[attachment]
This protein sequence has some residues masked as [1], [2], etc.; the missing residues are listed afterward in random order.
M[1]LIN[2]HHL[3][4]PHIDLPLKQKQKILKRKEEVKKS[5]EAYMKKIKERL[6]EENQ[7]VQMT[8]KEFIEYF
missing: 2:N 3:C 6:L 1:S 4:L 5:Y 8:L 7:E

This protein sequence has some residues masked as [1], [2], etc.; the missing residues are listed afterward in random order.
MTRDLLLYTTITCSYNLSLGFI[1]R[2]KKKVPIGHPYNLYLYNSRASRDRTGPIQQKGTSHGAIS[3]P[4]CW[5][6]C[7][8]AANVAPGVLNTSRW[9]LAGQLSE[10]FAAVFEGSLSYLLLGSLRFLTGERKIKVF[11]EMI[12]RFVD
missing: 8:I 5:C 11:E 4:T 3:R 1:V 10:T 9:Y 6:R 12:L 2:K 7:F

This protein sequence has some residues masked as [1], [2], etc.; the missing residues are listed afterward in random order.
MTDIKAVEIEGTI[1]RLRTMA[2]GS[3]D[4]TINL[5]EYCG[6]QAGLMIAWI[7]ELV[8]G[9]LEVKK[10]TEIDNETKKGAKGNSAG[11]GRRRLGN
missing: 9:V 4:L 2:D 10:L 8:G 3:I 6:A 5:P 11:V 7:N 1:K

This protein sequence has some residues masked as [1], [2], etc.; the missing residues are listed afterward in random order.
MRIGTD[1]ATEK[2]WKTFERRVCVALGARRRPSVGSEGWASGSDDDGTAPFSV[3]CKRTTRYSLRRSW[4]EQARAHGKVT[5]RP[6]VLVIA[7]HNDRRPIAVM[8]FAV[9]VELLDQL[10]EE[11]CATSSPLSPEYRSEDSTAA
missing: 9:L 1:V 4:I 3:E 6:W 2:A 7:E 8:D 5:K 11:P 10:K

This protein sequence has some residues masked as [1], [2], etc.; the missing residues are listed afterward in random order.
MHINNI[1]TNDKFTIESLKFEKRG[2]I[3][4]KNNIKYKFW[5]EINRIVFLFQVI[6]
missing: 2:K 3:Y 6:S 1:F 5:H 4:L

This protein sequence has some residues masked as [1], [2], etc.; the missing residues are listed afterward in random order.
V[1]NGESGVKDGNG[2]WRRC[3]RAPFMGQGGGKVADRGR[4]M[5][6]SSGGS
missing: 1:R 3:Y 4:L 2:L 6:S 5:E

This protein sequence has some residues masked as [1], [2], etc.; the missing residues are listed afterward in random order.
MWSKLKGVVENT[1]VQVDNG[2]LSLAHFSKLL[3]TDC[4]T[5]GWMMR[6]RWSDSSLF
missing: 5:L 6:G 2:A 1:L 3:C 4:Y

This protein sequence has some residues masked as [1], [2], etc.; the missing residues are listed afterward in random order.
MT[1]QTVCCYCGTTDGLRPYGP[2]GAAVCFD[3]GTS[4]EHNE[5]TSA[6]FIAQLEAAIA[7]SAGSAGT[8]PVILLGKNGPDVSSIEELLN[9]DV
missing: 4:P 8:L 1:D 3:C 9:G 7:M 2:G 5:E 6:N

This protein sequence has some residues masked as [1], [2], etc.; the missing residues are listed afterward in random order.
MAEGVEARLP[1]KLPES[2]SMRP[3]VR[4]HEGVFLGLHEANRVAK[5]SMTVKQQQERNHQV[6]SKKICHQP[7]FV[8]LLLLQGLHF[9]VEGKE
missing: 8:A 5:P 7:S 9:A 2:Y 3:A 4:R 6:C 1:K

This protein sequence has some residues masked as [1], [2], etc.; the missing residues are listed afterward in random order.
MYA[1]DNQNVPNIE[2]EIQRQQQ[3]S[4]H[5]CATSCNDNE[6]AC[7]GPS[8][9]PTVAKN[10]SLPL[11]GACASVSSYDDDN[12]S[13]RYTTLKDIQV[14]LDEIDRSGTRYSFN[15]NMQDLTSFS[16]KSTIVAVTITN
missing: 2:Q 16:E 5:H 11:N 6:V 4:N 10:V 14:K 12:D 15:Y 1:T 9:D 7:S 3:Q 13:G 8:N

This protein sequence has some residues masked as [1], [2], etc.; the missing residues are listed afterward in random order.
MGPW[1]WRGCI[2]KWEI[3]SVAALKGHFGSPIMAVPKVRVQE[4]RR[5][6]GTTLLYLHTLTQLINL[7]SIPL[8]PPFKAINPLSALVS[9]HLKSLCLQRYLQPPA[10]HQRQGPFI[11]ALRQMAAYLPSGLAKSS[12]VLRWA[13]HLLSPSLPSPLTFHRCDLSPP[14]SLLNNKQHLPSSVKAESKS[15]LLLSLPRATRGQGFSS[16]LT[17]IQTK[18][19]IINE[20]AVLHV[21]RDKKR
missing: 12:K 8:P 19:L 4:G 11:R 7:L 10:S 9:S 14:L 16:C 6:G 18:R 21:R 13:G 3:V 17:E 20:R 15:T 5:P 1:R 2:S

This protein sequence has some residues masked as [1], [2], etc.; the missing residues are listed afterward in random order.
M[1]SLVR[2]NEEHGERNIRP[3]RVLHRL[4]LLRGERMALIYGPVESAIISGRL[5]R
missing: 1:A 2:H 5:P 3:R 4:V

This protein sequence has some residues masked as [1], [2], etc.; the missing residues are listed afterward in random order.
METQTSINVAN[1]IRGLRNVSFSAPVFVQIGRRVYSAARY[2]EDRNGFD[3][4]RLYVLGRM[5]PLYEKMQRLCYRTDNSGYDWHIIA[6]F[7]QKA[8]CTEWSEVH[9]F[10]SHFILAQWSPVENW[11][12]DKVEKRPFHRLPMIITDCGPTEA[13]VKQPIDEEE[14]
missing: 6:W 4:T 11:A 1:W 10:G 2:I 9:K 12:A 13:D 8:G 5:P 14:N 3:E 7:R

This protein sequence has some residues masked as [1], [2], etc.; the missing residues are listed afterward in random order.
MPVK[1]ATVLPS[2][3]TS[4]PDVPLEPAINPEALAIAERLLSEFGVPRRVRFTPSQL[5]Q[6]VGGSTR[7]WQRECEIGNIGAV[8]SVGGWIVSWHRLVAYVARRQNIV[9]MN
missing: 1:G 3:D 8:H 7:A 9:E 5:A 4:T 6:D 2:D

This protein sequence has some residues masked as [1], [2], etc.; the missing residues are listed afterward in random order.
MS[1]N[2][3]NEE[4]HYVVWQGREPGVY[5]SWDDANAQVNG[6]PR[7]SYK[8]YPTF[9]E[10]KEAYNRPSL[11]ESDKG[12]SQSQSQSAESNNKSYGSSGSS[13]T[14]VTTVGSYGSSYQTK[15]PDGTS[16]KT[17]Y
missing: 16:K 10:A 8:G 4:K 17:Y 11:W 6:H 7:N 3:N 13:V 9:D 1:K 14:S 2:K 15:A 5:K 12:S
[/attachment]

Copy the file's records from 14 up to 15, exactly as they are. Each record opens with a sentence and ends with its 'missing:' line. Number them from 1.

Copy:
This protein sequence has some residues masked as [1], [2], etc.; the missing residues are listed afterward in random order.
MPVK[1]ATVLPS[2][3]TS[4]PDVPLEPAINPEALAIAERLLSEFGVPRRVRFTPSQL[5]Q[6]VGGSTR[7]WQRECEIGNIGAV[8]SVGGWIVSWHRLVAYVARRQNIV[9]MN
missing: 1:G 3:D 8:H 7:A 9:E 5:A 4:T 6:D 2:D

This protein sequence has some residues masked as [1], [2], etc.; the missing residues are listed afterward in random order.
MS[1]N[2][3]NEE[4]HYVVWQGREPGVY[5]SWDDANAQVNG[6]PR[7]SYK[8]YPTF[9]E[10]KEAYNRPSL[11]ESDKG[12]SQSQSQSAESNNKSYGSSGSS[13]T[14]VTTVGSYGSSYQTK[15]PDGTS[16]KT[17]Y
missing: 16:K 10:A 8:G 4:K 17:Y 11:W 6:H 7:N 3:N 13:V 9:D 1:K 14:S 2:K 15:A 5:K 12:S